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For Hinckley, small steps toward an uncertain freedom

Friedman has addressed such concerns by imposing a slew of restrictions. At least four days before going to Williamsburg, Hinckley must give the court the names and addresses of places he plans to go. Whenever he leaves his mother's subdivision, he must take her or a sibling. After each excursion, his family has to fill out a report on his behavior. Hinckley can surf the Internet only with family supervision or with controls that limit his access to certain sites.

Hinckley must also meet with Beffa and a psychiatrist on every trip to Williamsburg. He has to carry a GPS-enabled cellphone so hospital officials and the Secret Service can verify his whereabouts. The Secret Service also dispatches agents to keep an eye on him.

All that surveillance makes it hard for Hinckley to achieve a main therapeutic objective of the trips: to make friends and meet women, or, as the court order put it, "integrating himself into his mother's community."

Hinckley hasn't had a steady girlfriend since Leslie deVeau, a former patient at St. Elizabeths. After more than a decade, the relationship ended in 2007. His doctors testified that deVeau could no longer take the scrutiny from the Secret Service, reporters, the hospital and the court.

Because Hinckley's obsession with Foster inspired his attack, psychiatrists and lawyers devote much energy to dissecting his interactions with women. In 1997, a judge denied his request for more time with his parents because of the intense attention he began paying to St. Elizabeths chief pharmacist Jeannette Wick. More recently, the government and his attorneys have debated whether his behavior toward women is concerning or merely hapless.

For a guy who spends most of his time confined to an institution or chaperoned by his elderly mother, Hinckley has a busy love life. He has been romantically involved with at least two women and befriended several others. Nicole Rafanello, one of his doctors, testified that he tended to "stockpile" women because he was starved for female attention and needed "backups."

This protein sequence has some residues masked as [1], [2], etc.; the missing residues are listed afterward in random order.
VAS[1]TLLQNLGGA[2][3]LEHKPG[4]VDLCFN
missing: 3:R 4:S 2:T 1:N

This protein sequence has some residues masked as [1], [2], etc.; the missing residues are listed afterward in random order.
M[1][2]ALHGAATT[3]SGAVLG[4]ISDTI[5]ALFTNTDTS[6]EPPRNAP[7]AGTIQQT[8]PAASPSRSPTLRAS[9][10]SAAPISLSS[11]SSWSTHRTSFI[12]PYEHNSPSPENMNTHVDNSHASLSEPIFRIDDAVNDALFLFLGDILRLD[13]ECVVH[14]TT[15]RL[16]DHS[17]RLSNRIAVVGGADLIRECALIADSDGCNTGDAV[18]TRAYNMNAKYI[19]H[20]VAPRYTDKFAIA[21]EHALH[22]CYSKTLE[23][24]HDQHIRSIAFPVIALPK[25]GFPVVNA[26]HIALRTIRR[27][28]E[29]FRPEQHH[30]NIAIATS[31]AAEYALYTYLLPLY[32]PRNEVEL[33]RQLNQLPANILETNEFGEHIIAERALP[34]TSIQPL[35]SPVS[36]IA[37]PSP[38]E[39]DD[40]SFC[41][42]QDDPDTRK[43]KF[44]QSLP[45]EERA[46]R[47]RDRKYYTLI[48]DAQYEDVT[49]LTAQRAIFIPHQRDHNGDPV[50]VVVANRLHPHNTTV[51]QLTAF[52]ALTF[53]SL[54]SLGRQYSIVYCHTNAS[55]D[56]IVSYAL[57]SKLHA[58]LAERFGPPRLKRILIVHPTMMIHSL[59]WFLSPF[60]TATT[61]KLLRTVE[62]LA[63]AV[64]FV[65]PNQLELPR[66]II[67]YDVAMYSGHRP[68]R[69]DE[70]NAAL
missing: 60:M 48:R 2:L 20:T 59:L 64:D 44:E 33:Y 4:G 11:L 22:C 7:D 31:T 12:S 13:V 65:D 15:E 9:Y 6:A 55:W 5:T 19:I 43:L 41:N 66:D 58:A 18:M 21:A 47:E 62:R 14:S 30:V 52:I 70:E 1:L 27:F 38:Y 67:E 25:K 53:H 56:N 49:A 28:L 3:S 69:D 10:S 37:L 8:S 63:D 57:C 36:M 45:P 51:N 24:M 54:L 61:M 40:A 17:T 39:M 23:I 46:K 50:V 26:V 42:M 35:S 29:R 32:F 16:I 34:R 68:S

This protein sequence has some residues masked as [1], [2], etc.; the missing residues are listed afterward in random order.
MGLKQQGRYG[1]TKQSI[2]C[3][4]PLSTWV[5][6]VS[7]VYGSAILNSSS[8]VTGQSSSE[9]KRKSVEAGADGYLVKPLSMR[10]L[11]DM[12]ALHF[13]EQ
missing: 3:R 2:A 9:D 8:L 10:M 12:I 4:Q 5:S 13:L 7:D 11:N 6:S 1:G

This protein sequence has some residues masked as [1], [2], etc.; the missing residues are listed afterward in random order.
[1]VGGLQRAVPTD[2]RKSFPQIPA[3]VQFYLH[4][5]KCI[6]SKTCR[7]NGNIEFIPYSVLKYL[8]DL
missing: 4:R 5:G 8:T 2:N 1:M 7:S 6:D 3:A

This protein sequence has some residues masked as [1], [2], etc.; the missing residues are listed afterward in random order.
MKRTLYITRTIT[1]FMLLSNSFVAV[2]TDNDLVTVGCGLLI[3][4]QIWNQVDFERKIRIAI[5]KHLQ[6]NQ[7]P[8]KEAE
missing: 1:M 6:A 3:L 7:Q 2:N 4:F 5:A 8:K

He had a rocky relationship with a woman identified in court papers as "Ms. M," who started as a friend but at some point granted him what Hinckley called "fondling privileges." Ms. M suffered from bipolar disorder, and Hinckley's doctors said she could be unpredictable and say hurtful things about his family.

Hinckley was also involved with a woman identified as "Ms. G," whom his sister described as "energetic," "vivacious" and taken. She had a live-in boyfriend. Prosecutors cited both liaisons as evidence of Hinckley's poor judgment and troubling tendency to pursue unrealistic romances.

The judge didn't buy it.

At one point during the 2008 hearings, Levine asked rhetorically whether people should be locked up for bad judgment in romantic relationships. Friedman interjected: "We don't have enough room."

Back at St. Elizabeths, Hinckley is spending his last days at the John Howard Pavilion doing what he always does: sitting outside, reading. In the coming weeks, he will move next door into the hospital's new glass-sheathed, grass-topped facility. Its "therapeutic design" offers airy living spaces and enclosed courtyards.

On a recent afternoon, he parked himself on a bench with a plastic bag filled with magazines and newspapers. (He gave up books about 10 years ago after prosecutors said his reading list proved he was still into violence-themed books and music. The list was never made public.)

His outfit -- T-shirt, shorts and baseball cap -- befit a man with no pressing appointments. After a while, he got up and moved to a bench beneath some trees. From his new spot, he sat quietly looking out at the parking lot. A few minutes later, a hospital worker appeared by the entrance. Although she said nothing, he seemed to take it as his cue to go. Toting his plastic bag, he ambled past her without a word and disappeared through the glass doors.

Staff researcher Meg Smith contributed to this report.

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